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Davos: How privacy, environment themes impact markets

J Mulraj | Updated on January 25, 2020 Published on January 25, 2020

One fascinating discussion at Davos was titled ‘A Future Shaped by a Technology Arms Race’. It was moderated by Susan Minton Beddoes, Editor, Economist, and comprising Ren Zhengfei, Founder & CEO of Huawei along with Professor Yuvi Harari, author of ‘21 Lessons for the 21st Century’. Harari is fearful that the combination of new technologies such as artificial intelligence (AI) and biotechnology can lead to a technology race that threatens democracy as we know it. At its extreme, he fears that the data collected, combined with biotech, would make it possible to hack not only systems, but humans themselves. Wars would not require sending boots on the ground; it is unnecessary when ‘data colonies’ can be created.

Ren Zhengfei was not as concerned, believing that humans would find ways to avert threats from technology, just as they did after the first atom bomb was dropped on Hiroshima. He believes that technology can be used for human good, such as finding better cures, safer autonomous vehicles or others.

To this columnist, the threats perceived by Harari are real and need to be dealt with. Using technologies such as AI, governments have acquired a huge ability to snoop on people; eg, China already has the ability to use facial recognition to pinpoint, within minutes, an individual in a public place. Governments have also pushed for digitisation, giving them the ability to not only track financial transactions, but also to cut the digital umblical cord of those they feel threatened by. As, indeed, governments have.

In a conflict between individual privacy and ‘state security’ (or so perceived) the latter always wins. We seem to be heading from 2020 to 1984.

The technology arms race is being played out in the pressure applied on Huawei, by President Trump, putting it on the ‘entity list’, and denying Huawei use of technologies/apps for its phones such as Google search and mail, Google maps, Watsapp, and others. But Huawei has developed its own search engine, maps and chat, etc, and so the technology war will ultimately result in consumers having to chose which of two systems they want more! That is ridiculous!

Sadly, India is not a serious player in the technology arms race, at least, in 5G telecommunication technology, a key component. The government is destroying existing telecom companies, insisting on sharing of revenue on a gross basis, which is likely to lead to companies such as Vodafone-Idea going bankrupt. Vodafone has not paid the amount due, pending an appeal. Its exit will send a wrong signal to companies wanting to make direct investments in India.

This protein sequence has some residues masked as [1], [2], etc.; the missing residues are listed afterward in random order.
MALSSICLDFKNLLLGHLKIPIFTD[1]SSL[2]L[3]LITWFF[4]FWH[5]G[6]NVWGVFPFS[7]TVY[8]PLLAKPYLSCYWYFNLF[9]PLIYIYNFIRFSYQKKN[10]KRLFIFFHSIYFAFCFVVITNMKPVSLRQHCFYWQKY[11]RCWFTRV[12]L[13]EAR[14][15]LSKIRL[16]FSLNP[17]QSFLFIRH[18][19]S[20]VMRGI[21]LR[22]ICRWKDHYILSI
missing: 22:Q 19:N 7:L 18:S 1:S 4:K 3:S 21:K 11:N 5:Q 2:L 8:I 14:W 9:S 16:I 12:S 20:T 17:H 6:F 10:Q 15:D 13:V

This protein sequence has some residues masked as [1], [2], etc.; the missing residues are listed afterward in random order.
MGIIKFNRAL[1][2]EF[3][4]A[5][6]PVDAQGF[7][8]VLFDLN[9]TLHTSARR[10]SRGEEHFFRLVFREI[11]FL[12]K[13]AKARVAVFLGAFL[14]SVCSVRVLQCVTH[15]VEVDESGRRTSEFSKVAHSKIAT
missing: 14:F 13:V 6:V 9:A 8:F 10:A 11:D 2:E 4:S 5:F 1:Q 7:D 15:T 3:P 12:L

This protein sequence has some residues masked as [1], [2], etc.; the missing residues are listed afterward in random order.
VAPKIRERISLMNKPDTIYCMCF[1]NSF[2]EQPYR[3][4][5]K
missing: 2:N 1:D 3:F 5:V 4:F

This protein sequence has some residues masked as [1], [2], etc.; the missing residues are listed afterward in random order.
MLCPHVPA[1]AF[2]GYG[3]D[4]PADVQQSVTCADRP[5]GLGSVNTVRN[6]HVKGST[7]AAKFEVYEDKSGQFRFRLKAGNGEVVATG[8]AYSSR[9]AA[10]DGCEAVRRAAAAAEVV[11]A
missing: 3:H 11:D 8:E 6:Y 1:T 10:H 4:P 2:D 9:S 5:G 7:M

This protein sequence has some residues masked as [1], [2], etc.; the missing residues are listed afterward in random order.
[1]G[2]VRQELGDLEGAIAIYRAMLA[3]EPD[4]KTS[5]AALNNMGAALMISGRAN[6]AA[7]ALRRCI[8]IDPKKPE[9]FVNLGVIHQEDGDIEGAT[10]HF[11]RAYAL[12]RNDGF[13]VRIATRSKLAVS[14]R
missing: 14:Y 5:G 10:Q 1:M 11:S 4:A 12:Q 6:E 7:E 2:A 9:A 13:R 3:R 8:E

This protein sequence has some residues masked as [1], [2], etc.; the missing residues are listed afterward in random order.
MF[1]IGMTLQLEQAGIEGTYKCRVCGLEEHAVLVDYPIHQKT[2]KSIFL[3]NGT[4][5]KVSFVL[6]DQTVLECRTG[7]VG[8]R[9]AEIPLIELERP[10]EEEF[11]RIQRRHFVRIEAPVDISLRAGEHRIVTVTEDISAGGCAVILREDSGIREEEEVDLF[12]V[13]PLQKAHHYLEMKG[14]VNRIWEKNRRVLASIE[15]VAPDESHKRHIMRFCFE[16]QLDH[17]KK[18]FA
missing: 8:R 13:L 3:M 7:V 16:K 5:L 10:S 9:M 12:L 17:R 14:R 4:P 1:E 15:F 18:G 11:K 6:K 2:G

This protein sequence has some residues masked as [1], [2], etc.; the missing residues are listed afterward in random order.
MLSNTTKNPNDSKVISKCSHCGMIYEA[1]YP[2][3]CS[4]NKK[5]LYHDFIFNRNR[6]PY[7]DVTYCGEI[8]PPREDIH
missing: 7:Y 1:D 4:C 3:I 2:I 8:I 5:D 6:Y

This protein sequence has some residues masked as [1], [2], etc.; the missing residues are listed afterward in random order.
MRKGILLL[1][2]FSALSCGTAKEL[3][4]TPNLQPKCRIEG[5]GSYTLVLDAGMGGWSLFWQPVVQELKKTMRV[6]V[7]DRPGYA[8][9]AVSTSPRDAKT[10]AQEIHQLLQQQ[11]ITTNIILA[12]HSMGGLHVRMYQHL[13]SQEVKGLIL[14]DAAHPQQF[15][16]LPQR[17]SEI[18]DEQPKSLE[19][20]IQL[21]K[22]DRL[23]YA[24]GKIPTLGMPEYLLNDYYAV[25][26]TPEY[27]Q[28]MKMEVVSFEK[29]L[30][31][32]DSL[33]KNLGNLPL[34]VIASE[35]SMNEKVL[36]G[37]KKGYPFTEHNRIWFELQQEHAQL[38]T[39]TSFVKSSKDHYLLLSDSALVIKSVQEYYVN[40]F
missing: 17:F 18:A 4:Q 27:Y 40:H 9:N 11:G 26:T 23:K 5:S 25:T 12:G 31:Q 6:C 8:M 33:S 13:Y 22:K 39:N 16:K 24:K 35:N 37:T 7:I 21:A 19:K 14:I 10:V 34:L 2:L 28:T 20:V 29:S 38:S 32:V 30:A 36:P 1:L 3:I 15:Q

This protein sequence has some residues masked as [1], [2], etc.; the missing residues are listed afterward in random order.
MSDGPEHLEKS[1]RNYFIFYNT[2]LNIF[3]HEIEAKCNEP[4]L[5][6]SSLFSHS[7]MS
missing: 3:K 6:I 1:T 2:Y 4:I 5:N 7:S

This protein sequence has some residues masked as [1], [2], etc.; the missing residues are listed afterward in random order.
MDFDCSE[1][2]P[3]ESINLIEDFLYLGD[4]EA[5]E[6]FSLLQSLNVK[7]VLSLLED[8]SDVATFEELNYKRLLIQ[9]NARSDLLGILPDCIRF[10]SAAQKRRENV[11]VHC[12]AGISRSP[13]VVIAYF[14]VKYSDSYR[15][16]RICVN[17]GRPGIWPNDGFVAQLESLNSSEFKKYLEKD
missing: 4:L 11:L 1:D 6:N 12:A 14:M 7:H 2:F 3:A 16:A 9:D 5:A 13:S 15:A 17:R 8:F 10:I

The other theme at Davos was on environment, with Donald Trump poo-poohing Greta Thunberg’s concerns on it. The WEF has launched a programme to launch one trillion trees (www.1t.org). The goal appears ambitious until one of the panellists mentioned that the tree population has come down to three trillion from six trillion.

The economic system is based on consumption; higher consumption leads to higher GDP growth. The environment takes a back seat. The push for GDP growth comes from corporate owners of listed companies. Money has been institutionalised, and the incessant quest for shareholder returns results in pressures on corporate managements to encourage consumptive growth. Which, in turn, has led to low (sometimes negative) interest rates to spur that growth. Lowering of rates, and easy money policy, continues, despite evidence that this has led to asset bubbles (stock markets are high globally) and not to greater investment or consumption. In fact, several large brands (Macy’s, Gap, Hallmark) are shutting stores. In 2019, 9,300 stores were shut down; in the first nine days of 2020, 1,700 stores have shut down.

Interestingly, a sportswear brand, Under Armour, is opening 15 stores in India, indicating that thanks to a younger population, India still presents a case for growth.

In short, GDP growth is being impacted by several factors, including over-leverage, pressures from environmental groups, and from investors who want a shift towards stakeholder capitalism, or more inclusive growth.

The Indian stock market is more liquidity-driven, as savers switch from fixed deposits, where interest rates are dropping, towards equity, often through the SIP route of mutual funds. When this flow abates, there would be a rush for the exit. No one knows when.

The writer is India Head — Finance Asia/Haymarket. The views are personal.

Published on January 25, 2020
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